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Politics

NY City Council Marks Greek Independence Day

NEW YORK – A packed spring schedule at City Hall pushed this year’s commemoration of the Greek War of Independence to April 29, but it was worth the wait as Costa Constantinides, the City Councilman for Astoria, turned City Council Chambers into a state for the celebration Hellenism and Democratic values for honoring six Greek-Americans who dedicated themselves “to bettering their neighborhood and the lives of their neighbors.”

Fr. Nektarios Papazafiropoulos, Dean of St. Demetrios Cathedral, offered the invocation, Georgia Catechis sang the national anthems and the guests enjoyed food donated by community restaurants and were entertained by the dancers of the Nisyrian Youth Organization.

Constantinides, who conveyed the best wishes of his fellow Greek-American elected official for Astoria, State Senator Michael Gianaris and Assemblywoman Aravella Simotas, co-hosted the event with City Councilman Paul Vallone, but the latter could not attend due to a family emergency.

City Councilman Vincent Gentile introduced the first honoree, educator Christina Tettonis, the principal of Brooklyn’s Hellenic Classical Charter School, whom he called, along with her husband Mark “part of the bedrock on my Bay Ridge Community.”

Tettonis paid tribute to her parents, Vasilios and Stavroula Poulos, for conveying their “faith, values and determination and the importance of education and the appreciation of our Greek heritage,” and the other honorees followed her lead.

Arthur Cheliotes, elected 11 times as President of CWA Local 1180, was greeted with the loudest burst of applause and he too dedicated his awards – all the honorees received framed City Council proclamations – to his parents.

He told the touching story of his late father entered American as a stowaway in the 1920s after the restrictive 1924 immigration law that not only limited new immigration but cruelly divided many a Greek family. His mother, “a tough Spartiatisa” entered legally. From them Cheliotes “learned to respect the dignity of all people…and learned compassion, honesty, integrity and respect,” from their examples, not mere words.

After noting the priceless contribution to New York of people who came from other countries, he declared “we must show to today’s immigrants, undocumented like my father or documented like my mother, the same welcome and respect.”

Constantinides said that throughout her career, Nancy Papaioannou, the president of Atlantic Bank and the Hellenic American Chamber of Commerce, “expressed the ideals of Hellenism. She thanked Constantinides for the honor and called being president of those two revered institutions “the realization of the dream of a lifetime…and I will continue to serve the Greek-American Community in any capacity I can.”

Jimmy and Euripides Pelekanos, the co-Founders of the thriving and growing Bare Burger chain of restaurants – Constantinides was pleased one of the 24 franchises is located near City Hall –

They were born in Cyprus, where Constantinides has roots, and their family came to New York after the Turkish invasion in 1974. Euripides could not attend but a humbled Jimmy said “coming from Cyprus and growing up in Astoria I never imagined speaking from the podium at City Hall.” He concluded by declaring his hope that Cyprus will soon be reunited.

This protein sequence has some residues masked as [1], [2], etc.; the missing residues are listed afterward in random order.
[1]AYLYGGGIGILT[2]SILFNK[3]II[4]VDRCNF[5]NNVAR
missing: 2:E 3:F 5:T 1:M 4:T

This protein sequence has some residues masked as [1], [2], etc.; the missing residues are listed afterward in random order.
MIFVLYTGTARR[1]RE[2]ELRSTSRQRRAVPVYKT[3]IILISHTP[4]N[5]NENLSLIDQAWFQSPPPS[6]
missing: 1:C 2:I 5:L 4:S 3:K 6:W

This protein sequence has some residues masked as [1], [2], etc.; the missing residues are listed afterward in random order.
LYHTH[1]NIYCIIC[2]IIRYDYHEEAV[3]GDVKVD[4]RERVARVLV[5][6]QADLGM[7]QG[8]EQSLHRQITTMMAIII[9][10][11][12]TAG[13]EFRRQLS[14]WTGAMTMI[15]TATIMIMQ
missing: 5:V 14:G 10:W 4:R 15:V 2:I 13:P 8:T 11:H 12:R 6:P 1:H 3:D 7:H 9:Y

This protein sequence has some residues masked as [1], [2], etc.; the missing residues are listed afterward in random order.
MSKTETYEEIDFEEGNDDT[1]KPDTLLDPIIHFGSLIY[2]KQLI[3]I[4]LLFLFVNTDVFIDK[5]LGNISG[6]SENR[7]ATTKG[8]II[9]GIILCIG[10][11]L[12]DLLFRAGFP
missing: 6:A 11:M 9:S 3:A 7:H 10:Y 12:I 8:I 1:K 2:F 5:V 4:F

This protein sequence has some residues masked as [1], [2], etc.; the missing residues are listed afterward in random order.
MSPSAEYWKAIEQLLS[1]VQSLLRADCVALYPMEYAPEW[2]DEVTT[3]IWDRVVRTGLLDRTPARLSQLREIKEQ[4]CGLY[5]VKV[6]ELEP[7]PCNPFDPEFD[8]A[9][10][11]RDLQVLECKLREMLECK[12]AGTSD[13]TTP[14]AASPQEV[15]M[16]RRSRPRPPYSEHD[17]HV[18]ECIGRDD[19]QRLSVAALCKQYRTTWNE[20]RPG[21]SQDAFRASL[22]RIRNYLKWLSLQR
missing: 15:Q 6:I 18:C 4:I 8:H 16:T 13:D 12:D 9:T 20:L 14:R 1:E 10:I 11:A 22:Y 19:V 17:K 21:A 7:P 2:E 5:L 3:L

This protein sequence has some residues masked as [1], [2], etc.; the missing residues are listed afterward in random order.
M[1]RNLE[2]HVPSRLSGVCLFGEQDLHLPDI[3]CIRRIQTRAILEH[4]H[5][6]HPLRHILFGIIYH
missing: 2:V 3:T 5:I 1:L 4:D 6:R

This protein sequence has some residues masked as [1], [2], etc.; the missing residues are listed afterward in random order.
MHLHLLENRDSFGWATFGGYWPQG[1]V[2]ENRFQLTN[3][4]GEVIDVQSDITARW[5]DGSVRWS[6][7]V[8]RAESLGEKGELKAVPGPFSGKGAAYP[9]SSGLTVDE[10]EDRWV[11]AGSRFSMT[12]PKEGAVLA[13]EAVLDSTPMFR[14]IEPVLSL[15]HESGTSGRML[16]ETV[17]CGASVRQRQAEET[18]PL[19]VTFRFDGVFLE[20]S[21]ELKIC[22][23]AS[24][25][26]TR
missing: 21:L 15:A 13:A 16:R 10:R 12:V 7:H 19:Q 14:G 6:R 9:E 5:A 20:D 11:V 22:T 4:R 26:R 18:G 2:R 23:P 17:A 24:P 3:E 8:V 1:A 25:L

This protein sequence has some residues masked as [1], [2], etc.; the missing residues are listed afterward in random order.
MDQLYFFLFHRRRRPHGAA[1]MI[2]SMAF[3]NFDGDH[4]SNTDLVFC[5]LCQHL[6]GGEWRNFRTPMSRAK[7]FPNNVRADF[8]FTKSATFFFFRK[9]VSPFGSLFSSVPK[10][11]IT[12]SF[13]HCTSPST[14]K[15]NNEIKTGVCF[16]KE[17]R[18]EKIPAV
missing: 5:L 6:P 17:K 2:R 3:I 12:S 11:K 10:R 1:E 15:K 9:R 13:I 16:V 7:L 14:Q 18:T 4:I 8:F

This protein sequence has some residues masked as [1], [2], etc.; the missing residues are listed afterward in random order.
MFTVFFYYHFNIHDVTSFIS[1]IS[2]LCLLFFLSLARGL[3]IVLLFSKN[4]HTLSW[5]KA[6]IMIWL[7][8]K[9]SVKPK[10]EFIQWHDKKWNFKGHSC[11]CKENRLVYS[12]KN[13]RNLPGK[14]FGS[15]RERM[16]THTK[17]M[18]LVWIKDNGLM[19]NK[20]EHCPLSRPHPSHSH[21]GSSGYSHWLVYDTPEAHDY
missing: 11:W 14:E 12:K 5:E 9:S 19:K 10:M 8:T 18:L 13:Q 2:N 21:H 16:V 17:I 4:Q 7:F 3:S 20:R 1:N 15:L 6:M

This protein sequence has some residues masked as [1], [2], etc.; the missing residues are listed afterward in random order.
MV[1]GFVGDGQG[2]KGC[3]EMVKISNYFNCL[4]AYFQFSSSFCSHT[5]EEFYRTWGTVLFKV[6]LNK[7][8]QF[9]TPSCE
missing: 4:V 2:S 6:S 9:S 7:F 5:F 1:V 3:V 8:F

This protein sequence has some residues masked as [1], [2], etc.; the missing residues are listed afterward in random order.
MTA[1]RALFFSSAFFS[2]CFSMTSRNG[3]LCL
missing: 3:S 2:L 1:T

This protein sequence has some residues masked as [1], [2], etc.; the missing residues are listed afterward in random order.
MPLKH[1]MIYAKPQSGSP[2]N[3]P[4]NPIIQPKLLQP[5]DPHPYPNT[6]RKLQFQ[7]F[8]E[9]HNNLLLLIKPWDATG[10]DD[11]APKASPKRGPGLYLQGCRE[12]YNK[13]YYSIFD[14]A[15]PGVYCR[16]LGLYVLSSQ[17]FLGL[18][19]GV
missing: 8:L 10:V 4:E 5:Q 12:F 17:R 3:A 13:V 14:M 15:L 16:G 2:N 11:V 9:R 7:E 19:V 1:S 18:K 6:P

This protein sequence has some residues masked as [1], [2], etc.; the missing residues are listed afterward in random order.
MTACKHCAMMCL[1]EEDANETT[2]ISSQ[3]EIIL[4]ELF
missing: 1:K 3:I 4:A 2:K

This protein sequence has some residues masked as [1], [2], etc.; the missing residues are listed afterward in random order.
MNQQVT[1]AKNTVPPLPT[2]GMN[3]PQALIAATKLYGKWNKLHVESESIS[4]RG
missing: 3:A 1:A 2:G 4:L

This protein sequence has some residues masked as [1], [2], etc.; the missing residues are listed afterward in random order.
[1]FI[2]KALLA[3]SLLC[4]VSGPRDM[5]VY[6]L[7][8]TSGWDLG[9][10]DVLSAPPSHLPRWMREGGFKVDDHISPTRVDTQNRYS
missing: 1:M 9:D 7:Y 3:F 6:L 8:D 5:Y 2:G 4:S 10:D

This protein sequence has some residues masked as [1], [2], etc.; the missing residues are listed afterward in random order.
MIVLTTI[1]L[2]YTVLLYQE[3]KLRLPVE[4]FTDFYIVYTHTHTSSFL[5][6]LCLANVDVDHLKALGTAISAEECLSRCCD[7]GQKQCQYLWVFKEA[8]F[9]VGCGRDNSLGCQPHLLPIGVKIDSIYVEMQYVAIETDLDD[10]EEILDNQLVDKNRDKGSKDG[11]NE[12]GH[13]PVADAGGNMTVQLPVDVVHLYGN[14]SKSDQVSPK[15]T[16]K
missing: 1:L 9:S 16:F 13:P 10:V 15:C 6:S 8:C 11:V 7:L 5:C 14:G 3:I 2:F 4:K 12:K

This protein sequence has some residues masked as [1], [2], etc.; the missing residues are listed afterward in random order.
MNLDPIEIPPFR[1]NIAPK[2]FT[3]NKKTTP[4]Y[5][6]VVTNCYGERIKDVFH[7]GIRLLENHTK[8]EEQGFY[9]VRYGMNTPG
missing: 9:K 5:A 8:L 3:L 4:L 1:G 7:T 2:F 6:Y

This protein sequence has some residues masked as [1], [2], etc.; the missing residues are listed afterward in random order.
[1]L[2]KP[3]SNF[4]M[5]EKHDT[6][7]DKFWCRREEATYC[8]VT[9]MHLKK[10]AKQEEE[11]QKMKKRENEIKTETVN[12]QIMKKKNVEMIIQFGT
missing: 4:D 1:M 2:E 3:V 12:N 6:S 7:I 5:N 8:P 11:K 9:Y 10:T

Paul Vallone, whose father Peter F. Vallone, Sr. and brother Peter F. Vallone, Jr. represented Astoria in the City Council for decades, would have introduced Kostas Angeloudis, Co-Founder of GAEPIS, the parent organization of Cosmos-FM.

After Constantinides also noted his Angeloudis’ tenure at major community institutions like The National Herald and HANAC, the latter said “I think it is my duty to do these things for the community.” It is the least he could do, he said with reverence, given that the heroes of 1821 sacrificed their lives.

Constantinides explained that Public Advocate Leticia James asked him “Costa who else should we honor,” he did not hesitate: Petros Galatoulas, President of the Federation of Hellenic Societies of Greater New York. “We have worked well together,” the Councilman said, and noted that Galatoulas has spearheaded causes like Hurricane Sandy relief and the naming of part of 33rd Street in honor of Archbishop Iakovos.

Galatoulas thanked the hosts personally and on behalf of the Federation and pledged to continue his efforts “and partner with all who help spread the Greek spirit and traditions.”

Lt. Colonel Maria Bouliakoudi, military attache, represented the Greek Consulate. She thanked the hosts and congratulated the honorees and said that “On behalf of the people of Greece, I would like to thank the Greek Diaspora and the people of the U.S. for their continuous solidarity and support, during the Greek Revolution of 1821 and today.”

Constantinides concluded the event by thanking all who helped organize it, especially his staff. He declared that after a year in office he knows “without your staff you are nothing.”

Among the guests who were very pleased was past Federation President Elias Tsekerides. He is especially proud of the honorees but reminded there are many distinguished members of the community whose names we do not know. “You and The National Herald have to find them and tell us about them.”

The celebration was bittersweet for Claudia Giannakopoulos, Miss Greek Independence and her entourage, whom Federation Cultural Committee chair Avgerini Catechis called a remarkable group of young women. She was happy to participate but sad that it constituted the final event of this year’s celebration of Greek independence she would share with her new friends.

 

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